Carpas , Doenças dos Peixes , Proteínas de Peixes , Infecções por Bactérias Gram-Negativas , MAP Quinase Quinase Quinase 4 , Aeromonas hydrophila , Animais , Carpas/genética , Carpas/imunologia , Doenças dos Peixes/imunologia , Doenças dos Peixes/microbiologia , Proteínas de Peixes/genética , Infecções por Bactérias Gram-Negativas/imunologia , Infecções por Bactérias Gram-Negativas/veterinária , Células HEK293 , Humanos , Imunidade Inata/genética , Intestinos/imunologia , Intestinos/microbiologia , MAP Quinase Quinase Quinase 4/genética , Filogenia
13.
Mucosal Immunol ; 15(1): 40-50, 2022 01.
Artigo em Inglês | MEDLINE | ID: mdl-34465895

RESUMO

The intestine is constantly exposed to foreign antigens, which are mostly innocuous but can sometimes be harmful. Therefore, the intestinal immune system has the delicate task of maintaining immune tolerance to harmless food antigens while inducing tailored immune responses to pathogens and regulating but tolerating the microbiota. Intestinal dendritic cells (DCs) play a central role in these functions as sentinel cells able to prime and polarize the T cell responses. DCs are deployed throughout the intestinal mucosa but with local specializations along the gut length and between the diffuse effector sites of the gut lamina propria (LP) and the well-organized immune inductive sites comprising isolated lymphoid follicles (ILFs), Peyer's patches (PPs), and other species-specific gut-associated lymphoid tissues (GALTs). Understanding the specificities of each intestinal DC subset, how environmental factors influence DC functions, and how these can be modulated is key to harnessing the therapeutic potential of mucosal adaptive immune responses, whether by enhancing the efficacy of mucosal vaccines or by increasing tolerogenic responses in inflammatory disorders. In this review, we summarize recent findings related to intestinal DCs in steady state and upon inflammation, with a special focus on their functional specializations, highly dependent on their microenvironment.


Assuntos
Células Dendríticas/imunologia , Imunomodulação/imunologia , Mucosa Intestinal/imunologia , Intestinos/imunologia , Tecido Linfoide/imunologia , Animais , Humanos , Imunidade nas Mucosas
14.
J Sci Food Agric ; 102(3): 908-919, 2022 Feb.
Artigo em Inglês | MEDLINE | ID: mdl-34235749

RESUMO

BACKGROUND: Rhamnolipids (RLS), well known as glycolipid biosurfactants, display low toxicity, high biodegradability, and strong antibacterial properties. This study was carried out to evaluate the use of RLS supplementation as a substitute for antibiotics, and particularly to evaluate its effects on growth performance, immunity, intestinal barrier function, and metabolome composition in broilers. RESULTS: The RLS treatment improved the growth performance, immunity, and intestinal barrier function in broilers. The 16S rRNA sequencing revealed that the genus Alistipes was the dominant genus in broilers treated by RLS. An ultra-performance liquid chromatography coupled with quadrupole time-of-flight mass spectrometry (UPLC-Q-TOF/MS)-based metabolomic analysis indicated that the sphingolipid metabolism, glycine, serine, and threonine metabolism, the gycerophospholipid metabolism, and the tryptophan metabolism were changed in broilers that were treated with RLS. CONCLUSION: l-Tryptophan may be the medium for RLS to regulate the growth and physiological metabolism. Rhamnolipids can be used as a potential alternative to antibiotics, with similar functions to antibiotics in the diet of broilers. The optimal level of supplemented RLS in the diet was 1000 mg kg-1 . © 2021 Society of Chemical Industry.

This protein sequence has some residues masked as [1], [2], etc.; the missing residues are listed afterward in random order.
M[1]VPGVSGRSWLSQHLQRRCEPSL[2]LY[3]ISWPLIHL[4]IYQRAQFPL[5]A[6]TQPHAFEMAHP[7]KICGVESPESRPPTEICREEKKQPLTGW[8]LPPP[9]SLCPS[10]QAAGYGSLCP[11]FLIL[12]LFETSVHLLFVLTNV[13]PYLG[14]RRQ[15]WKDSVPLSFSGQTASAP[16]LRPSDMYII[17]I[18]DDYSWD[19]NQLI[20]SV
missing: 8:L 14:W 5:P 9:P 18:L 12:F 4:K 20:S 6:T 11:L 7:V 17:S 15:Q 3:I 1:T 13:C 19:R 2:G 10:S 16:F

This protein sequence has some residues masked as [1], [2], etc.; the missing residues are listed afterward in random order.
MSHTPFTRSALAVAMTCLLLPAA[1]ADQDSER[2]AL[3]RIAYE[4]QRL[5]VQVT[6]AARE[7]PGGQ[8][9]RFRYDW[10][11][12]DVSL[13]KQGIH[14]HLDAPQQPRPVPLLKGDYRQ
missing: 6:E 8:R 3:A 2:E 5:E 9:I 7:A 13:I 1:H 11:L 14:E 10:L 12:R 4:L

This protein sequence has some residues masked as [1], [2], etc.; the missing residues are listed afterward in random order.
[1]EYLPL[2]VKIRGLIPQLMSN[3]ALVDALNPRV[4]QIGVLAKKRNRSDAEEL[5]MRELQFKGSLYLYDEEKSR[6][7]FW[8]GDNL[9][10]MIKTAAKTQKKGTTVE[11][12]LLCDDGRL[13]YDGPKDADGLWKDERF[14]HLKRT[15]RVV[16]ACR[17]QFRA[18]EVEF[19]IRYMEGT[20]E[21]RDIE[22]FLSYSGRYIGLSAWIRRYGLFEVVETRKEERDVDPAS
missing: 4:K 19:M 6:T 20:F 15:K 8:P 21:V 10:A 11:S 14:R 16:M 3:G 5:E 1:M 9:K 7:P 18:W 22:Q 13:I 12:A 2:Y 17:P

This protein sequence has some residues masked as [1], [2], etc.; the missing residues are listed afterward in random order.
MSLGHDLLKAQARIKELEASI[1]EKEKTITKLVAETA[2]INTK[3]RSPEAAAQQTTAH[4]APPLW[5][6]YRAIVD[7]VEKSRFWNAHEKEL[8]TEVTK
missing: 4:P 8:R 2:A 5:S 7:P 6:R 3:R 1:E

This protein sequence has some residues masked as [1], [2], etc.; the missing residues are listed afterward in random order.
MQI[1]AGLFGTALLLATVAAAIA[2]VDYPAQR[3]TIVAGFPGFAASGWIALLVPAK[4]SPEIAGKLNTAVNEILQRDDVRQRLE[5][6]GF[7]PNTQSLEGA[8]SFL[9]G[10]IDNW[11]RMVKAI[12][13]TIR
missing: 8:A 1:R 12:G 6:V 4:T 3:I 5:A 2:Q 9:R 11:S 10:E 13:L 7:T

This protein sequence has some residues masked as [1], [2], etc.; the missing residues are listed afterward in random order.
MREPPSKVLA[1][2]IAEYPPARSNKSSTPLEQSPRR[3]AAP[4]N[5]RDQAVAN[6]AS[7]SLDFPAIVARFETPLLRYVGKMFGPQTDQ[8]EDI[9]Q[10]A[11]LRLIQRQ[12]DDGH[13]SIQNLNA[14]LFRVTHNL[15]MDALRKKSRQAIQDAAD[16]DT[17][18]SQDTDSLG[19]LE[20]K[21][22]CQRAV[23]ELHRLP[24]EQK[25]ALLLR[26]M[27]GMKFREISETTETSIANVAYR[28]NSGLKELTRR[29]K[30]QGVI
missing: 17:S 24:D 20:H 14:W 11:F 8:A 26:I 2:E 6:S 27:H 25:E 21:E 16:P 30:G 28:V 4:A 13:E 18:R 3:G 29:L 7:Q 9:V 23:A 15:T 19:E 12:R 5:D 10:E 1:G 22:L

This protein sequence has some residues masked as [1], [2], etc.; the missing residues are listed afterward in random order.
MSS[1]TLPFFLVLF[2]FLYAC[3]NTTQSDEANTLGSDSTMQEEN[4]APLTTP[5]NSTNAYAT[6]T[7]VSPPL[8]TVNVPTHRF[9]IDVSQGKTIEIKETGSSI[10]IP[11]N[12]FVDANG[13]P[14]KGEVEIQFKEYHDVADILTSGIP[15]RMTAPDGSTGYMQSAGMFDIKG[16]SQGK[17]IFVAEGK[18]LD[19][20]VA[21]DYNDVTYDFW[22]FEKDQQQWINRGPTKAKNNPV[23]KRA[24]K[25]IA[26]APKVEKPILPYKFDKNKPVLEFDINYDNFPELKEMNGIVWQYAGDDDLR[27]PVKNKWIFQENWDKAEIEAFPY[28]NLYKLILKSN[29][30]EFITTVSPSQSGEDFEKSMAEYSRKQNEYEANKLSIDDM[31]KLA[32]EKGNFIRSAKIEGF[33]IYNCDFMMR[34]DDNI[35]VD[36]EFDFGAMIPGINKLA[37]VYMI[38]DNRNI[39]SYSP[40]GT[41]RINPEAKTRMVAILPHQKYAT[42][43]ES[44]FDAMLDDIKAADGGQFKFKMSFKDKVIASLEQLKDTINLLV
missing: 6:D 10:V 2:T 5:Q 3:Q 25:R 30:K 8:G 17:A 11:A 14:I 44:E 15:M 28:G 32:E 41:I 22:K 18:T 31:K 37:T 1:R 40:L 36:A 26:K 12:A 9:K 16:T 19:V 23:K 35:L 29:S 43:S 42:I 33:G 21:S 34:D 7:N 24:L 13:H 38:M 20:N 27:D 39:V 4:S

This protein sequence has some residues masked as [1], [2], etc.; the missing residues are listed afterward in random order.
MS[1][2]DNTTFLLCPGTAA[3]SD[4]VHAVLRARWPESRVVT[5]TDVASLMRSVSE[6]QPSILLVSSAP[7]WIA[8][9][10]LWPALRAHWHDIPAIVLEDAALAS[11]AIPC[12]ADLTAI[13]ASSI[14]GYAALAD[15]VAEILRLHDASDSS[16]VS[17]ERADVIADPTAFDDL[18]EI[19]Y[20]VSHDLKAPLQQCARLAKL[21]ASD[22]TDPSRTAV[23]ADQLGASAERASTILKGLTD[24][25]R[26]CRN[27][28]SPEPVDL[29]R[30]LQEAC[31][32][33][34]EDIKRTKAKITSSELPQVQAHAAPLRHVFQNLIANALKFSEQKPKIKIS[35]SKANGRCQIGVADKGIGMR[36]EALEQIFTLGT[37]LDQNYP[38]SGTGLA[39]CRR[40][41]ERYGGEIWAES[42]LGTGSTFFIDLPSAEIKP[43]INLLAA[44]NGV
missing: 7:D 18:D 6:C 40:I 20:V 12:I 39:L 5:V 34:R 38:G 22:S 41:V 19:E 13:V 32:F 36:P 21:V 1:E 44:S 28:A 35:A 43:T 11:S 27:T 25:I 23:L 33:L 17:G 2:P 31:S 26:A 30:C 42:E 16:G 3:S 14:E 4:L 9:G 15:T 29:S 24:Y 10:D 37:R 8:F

Assuntos
Galinhas/crescimento & desenvolvimento , Galinhas/imunologia , Glicolipídeos/administração & dosagem , Intestinos/imunologia , Metaboloma/efeitos dos fármacos , Ração Animal/análise , Animais , Bactérias/classificação , Bactérias/efeitos dos fármacos , Bactérias/genética , Bactérias/isolamento & purificação , Galinhas/metabolismo , Galinhas/microbiologia , Suplementos Nutricionais/análise , Microbioma Gastrointestinal/efeitos dos fármacos , Intestinos/metabolismo , Intestinos/microbiologia , Metabolômica
15.
Cytokine ; 149: 155701, 2022 01.
Artigo em Inglês | MEDLINE | ID: mdl-34741881

RESUMO

The severity of chronic schistosomiasis has been mainly associated with the intensity and extension of the inflammatory response induced by egg-secreted antigens in the host tissue, especially in the liver and intestine. During acute schistosomiasis, eosinophils account for approximately 50% of the cells that compose the liver granulomas; however, the role of this cell-type in the pathology of schistosomiasis remains controversial. In the current study, we compared the parasite burden and liver immunopathological changes during experimental schistosomiasis in wild-type (WT) BALB/c mice and BALB/c mice selectively deficient for the differentiation of eosinophils (ΔdblGATA). Our data demonstrated that the absence of eosinophil differentiation did not alter the S. mansoni load or the liver retention of parasite eggs; however, there were significant changes in the liver immune response profile and tissue damage. S. mansoni infection in ΔdblGATA mice resulted in significantly lower liver concentrations of IL-5, IL-13, IL-33, IL-17, IL-10, and TGF-ß and higher concentrations of IFN-γ and TNF-α, as compared to WT mice. The changes in liver immune response observed in infected ΔdblGATA mice were accompanied by lower collagen deposition, but higher liver damage and larger granulomas. Moreover, the absence of eosinophils resulted in a higher mortality rate in mice infected with a high parasite load. Therefore, the data indicated that eosinophils participate in the establishment and/or amplification of liver Th-2 and regulatory response induced by S. mansoni, which is necessary for the balance between liver damage and fibrosis, which in turn is essential for modulating disease severity.